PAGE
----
I also need a quality Latin Mass that is live-streaming now that I have been cut off. I am sure I can find that along with everything else.

I will report!

Monday, March 16, 2020

Sanitize, memorize

Coronavirus is among us and we are in lockdown. Well, there is nowhere we may go but to the park, which I did today, taking the picture up above, of my quick sketch of the Parkside Lodge.

Not only that but it is necessitating us to wash our hands for an interminable length of time. And my sister Katie came up with the idea that we should memorize poetry and use that time to practice it.

I love memorizing poetry. And it is easier than when I was a kid, far easier. A couple of years ago I memorized Yeats' "The Fiddler of Dooney" and it is still with me. I learned it because I was writing a story about the St. Patrick's Day Parade and there is a float in it that reads "And Dance Like the Waves of the Sea."

I also memorized Edna St. Vincent Millay's poem that goes, "We were very tired, we were very merry, we had gone back and forth all night on the ferry." I forget the name. Isn't that silly, I know the poem, every word of it, I can recite it beautifully at the drop of a dime, but I did not bother to memorize the name. But anyway I know it.

The memorizing of that poem dates to when I had to write a story about staying out in a bar till 4 a.m. That and the St. Patrick's Day parade story were both part of that series I wrote for The Buffalo News called "100 Things Every Western New Yorker Should Do At Least Once." It sounds dumb now but I took that series very seriously. I took the series seriously, get it? I would walk around thinking about the one I was working on. My editor gave me this long list of 100 Things and miraculously I was able to fit them all in, on a weekly basis, in something like 102 weeks. It was tricky because so many were seasonal and I had to bring a photographer. But we made it work!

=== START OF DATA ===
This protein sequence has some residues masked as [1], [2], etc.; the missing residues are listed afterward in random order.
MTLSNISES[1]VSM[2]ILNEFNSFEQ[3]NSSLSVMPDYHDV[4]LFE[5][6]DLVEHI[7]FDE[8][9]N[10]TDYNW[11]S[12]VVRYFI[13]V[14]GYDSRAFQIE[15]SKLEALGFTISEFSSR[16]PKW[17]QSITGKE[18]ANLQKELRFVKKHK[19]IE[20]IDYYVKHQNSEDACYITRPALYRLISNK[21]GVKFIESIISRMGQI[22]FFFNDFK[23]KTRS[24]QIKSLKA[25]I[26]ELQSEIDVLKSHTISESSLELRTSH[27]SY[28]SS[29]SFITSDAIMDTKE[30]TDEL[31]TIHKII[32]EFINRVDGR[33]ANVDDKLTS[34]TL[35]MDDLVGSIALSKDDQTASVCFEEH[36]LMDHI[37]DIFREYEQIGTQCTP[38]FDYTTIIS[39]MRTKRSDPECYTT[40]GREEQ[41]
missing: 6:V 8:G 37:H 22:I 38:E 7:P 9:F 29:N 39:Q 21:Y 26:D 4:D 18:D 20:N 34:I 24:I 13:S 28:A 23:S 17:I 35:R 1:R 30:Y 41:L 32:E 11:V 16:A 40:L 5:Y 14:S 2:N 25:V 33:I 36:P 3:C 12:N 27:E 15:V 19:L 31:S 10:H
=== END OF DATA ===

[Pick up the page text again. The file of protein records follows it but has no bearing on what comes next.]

These 100 Things would percolate in my mind and sometimes I would memorize a poem. That is funny, the Edna St. Vincent Millay poem, whenever I say it to myself, it brings back that time when I did indeed go out -- with my friend Ryan and my friend Lizzie -- and stay out till after 4 a.m. We were very tired, we were very merry! That is the truth.